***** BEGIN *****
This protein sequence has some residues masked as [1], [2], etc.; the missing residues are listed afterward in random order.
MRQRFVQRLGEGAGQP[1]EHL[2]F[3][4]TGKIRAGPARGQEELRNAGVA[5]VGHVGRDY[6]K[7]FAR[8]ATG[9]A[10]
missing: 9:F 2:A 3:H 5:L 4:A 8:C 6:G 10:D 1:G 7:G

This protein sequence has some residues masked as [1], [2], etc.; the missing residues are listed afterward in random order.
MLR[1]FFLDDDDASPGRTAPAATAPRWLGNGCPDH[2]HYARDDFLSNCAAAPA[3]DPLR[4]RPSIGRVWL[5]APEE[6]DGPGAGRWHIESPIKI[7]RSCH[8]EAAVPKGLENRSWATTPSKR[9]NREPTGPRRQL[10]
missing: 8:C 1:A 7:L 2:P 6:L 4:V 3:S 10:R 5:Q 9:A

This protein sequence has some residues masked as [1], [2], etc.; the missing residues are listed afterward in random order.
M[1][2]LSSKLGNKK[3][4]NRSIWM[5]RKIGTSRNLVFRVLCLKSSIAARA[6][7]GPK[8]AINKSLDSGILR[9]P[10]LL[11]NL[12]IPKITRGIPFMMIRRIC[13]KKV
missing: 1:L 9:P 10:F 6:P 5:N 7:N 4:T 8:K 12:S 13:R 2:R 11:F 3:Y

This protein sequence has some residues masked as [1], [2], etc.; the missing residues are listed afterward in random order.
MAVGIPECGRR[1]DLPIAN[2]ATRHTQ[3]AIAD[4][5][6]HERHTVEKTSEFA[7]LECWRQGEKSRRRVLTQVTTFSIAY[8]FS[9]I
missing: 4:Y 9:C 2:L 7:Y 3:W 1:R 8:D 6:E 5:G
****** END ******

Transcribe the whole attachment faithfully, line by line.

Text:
This protein sequence has some residues masked as [1], [2], etc.; the missing residues are listed afterward in random order.
MRQRFVQRLGEGAGQP[1]EHL[2]F[3][4]TGKIRAGPARGQEELRNAGVA[5]VGHVGRDY[6]K[7]FAR[8]ATG[9]A[10]
missing: 9:F 2:A 3:H 5:L 4:A 8:C 6:G 10:D 1:G 7:G

This protein sequence has some residues masked as [1], [2], etc.; the missing residues are listed afterward in random order.
MLR[1]FFLDDDDASPGRTAPAATAPRWLGNGCPDH[2]HYARDDFLSNCAAAPA[3]DPLR[4]RPSIGRVWL[5]APEE[6]DGPGAGRWHIESPIKI[7]RSCH[8]EAAVPKGLENRSWATTPSKR[9]NREPTGPRRQL[10]
missing: 8:C 1:A 7:L 2:P 6:L 4:V 3:S 10:R 5:Q 9:A

This protein sequence has some residues masked as [1], [2], etc.; the missing residues are listed afterward in random order.
M[1][2]LSSKLGNKK[3][4]NRSIWM[5]RKIGTSRNLVFRVLCLKSSIAARA[6][7]GPK[8]AINKSLDSGILR[9]P[10]LL[11]NL[12]IPKITRGIPFMMIRRIC[13]KKV
missing: 1:L 9:P 10:F 6:P 5:N 7:N 4:T 8:K 12:S 13:R 2:R 11:F 3:Y

This protein sequence has some residues masked as [1], [2], etc.; the missing residues are listed afterward in random order.
MAVGIPECGRR[1]DLPIAN[2]ATRHTQ[3]AIAD[4][5][6]HERHTVEKTSEFA[7]LECWRQGEKSRRRVLTQVTTFSIAY[8]FS[9]I
missing: 4:Y 9:C 2:L 7:Y 3:W 1:R 8:D 6:E 5:G